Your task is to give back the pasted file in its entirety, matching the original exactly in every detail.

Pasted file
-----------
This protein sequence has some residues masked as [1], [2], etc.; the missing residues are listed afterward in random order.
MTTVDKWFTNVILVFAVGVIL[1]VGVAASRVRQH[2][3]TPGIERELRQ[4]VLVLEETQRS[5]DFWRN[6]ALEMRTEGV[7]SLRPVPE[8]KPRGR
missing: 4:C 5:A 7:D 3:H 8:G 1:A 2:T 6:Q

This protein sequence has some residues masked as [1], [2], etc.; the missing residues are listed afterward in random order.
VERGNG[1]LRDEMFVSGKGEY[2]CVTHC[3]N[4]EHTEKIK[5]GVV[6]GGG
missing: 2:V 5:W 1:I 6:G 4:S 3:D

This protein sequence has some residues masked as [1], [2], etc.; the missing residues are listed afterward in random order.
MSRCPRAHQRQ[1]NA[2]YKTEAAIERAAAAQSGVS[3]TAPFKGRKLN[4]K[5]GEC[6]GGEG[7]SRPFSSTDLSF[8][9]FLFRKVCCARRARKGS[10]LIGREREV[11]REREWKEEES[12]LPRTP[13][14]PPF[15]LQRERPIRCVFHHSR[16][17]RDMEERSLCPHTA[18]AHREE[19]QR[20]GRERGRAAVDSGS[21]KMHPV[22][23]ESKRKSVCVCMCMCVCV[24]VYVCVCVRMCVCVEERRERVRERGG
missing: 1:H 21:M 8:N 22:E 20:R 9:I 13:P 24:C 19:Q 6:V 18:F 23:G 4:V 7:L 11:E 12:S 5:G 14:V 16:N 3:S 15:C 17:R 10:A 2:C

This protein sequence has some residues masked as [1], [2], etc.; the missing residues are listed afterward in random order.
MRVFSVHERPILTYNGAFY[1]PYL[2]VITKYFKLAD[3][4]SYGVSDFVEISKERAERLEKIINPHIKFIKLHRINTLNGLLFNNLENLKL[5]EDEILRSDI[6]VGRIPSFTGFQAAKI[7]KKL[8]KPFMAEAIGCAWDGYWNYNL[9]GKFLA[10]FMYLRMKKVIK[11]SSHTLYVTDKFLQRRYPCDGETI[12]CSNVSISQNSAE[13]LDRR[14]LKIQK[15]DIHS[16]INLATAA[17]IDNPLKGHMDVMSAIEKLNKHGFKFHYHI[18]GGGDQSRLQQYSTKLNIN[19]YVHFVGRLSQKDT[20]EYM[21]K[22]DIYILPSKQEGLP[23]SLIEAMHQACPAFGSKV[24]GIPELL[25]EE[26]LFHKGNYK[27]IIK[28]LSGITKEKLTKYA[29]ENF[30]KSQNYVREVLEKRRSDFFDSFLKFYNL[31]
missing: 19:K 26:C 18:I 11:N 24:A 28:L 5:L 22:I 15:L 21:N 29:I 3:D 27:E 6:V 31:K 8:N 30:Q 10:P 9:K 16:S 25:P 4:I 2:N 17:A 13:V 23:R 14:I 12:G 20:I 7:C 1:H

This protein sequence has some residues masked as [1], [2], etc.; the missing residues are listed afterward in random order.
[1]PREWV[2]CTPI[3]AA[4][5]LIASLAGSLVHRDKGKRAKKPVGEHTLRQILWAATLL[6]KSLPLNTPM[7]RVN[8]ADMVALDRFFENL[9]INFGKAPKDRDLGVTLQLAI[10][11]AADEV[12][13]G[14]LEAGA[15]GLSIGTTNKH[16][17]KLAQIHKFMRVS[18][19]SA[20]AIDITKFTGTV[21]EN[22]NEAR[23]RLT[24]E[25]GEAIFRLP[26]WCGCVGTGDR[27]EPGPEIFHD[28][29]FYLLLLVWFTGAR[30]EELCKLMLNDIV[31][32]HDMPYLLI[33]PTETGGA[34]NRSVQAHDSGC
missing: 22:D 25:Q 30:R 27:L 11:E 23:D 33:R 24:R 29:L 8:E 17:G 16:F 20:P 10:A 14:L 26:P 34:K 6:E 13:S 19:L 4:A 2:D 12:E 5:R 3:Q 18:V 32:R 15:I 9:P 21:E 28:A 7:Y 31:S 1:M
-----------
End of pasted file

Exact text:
This protein sequence has some residues masked as [1], [2], etc.; the missing residues are listed afterward in random order.
MTTVDKWFTNVILVFAVGVIL[1]VGVAASRVRQH[2][3]TPGIERELRQ[4]VLVLEETQRS[5]DFWRN[6]ALEMRTEGV[7]SLRPVPE[8]KPRGR
missing: 4:C 5:A 7:D 3:H 8:G 1:A 2:T 6:Q

This protein sequence has some residues masked as [1], [2], etc.; the missing residues are listed afterward in random order.
VERGNG[1]LRDEMFVSGKGEY[2]CVTHC[3]N[4]EHTEKIK[5]GVV[6]GGG
missing: 2:V 5:W 1:I 6:G 4:S 3:D

This protein sequence has some residues masked as [1], [2], etc.; the missing residues are listed afterward in random order.
MSRCPRAHQRQ[1]NA[2]YKTEAAIERAAAAQSGVS[3]TAPFKGRKLN[4]K[5]GEC[6]GGEG[7]SRPFSSTDLSF[8][9]FLFRKVCCARRARKGS[10]LIGREREV[11]REREWKEEES[12]LPRTP[13][14]PPF[15]LQRERPIRCVFHHSR[16][17]RDMEERSLCPHTA[18]AHREE[19]QR[20]GRERGRAAVDSGS[21]KMHPV[22][23]ESKRKSVCVCMCMCVCV[24]VYVCVCVRMCVCVEERRERVRERGG
missing: 1:H 21:M 8:N 22:E 20:R 9:I 13:P 24:C 19:Q 6:V 18:F 23:G 4:V 7:L 11:E 12:S 5:G 14:V 16:N 3:S 15:C 17:R 10:A 2:C

This protein sequence has some residues masked as [1], [2], etc.; the missing residues are listed afterward in random order.
MRVFSVHERPILTYNGAFY[1]PYL[2]VITKYFKLAD[3][4]SYGVSDFVEISKERAERLEKIINPHIKFIKLHRINTLNGLLFNNLENLKL[5]EDEILRSDI[6]VGRIPSFTGFQAAKI[7]KKL[8]KPFMAEAIGCAWDGYWNYNL[9]GKFLA[10]FMYLRMKKVIK[11]SSHTLYVTDKFLQRRYPCDGETI[12]CSNVSISQNSAE[13]LDRR[14]LKIQK[15]DIHS[16]INLATAA[17]IDNPLKGHMDVMSAIEKLNKHGFKFHYHI[18]GGGDQSRLQQYSTKLNIN[19]YVHFVGRLSQKDT[20]EYM[21]K[22]DIYILPSKQEGLP[23]SLIEAMHQACPAFGSKV[24]GIPELL[25]EE[26]LFHKGNYK[27]IIK[28]LSGITKEKLTKYA[29]ENF[30]KSQNYVREVLEKRRSDFFDSFLKFYNL[31]
missing: 19:K 26:C 18:I 11:N 24:A 28:L 5:L 22:I 15:L 21:N 29:I 3:D 27:E 6:V 31:K 8:N 30:Q 10:P 9:K 16:S 25:P 4:I 2:N 17:A 13:V 23:R 14:I 12:G 20:I 7:C 1:H

This protein sequence has some residues masked as [1], [2], etc.; the missing residues are listed afterward in random order.
[1]PREWV[2]CTPI[3]AA[4][5]LIASLAGSLVHRDKGKRAKKPVGEHTLRQILWAATLL[6]KSLPLNTPM[7]RVN[8]ADMVALDRFFENL[9]INFGKAPKDRDLGVTLQLAI[10][11]AADEV[12][13]G[14]LEAGA[15]GLSIGTTNKH[16][17]KLAQIHKFMRVS[18][19]SA[20]AIDITKFTGTV[21]EN[22]NEAR[23]RLT[24]E[25]GEAIFRLP[26]WCGCVGTGDR[27]EPGPEIFHD[28][29]FYLLLLVWFTGAR[30]EELCKLMLNDIV[31][32]HDMPYLLI[33]PTETGGA[34]NRSVQAHDSGC
missing: 22:D 25:Q 30:R 27:L 11:E 23:D 33:R 24:R 29:L 8:E 17:G 16:F 20:P 10:A 14:L 26:P 34:K 6:E 13:S 19:L 4:A 2:D 12:E 5:R 3:Q 18:V 32:R 15:I 9:P 21:E 28:A 7:Y 31:S 1:M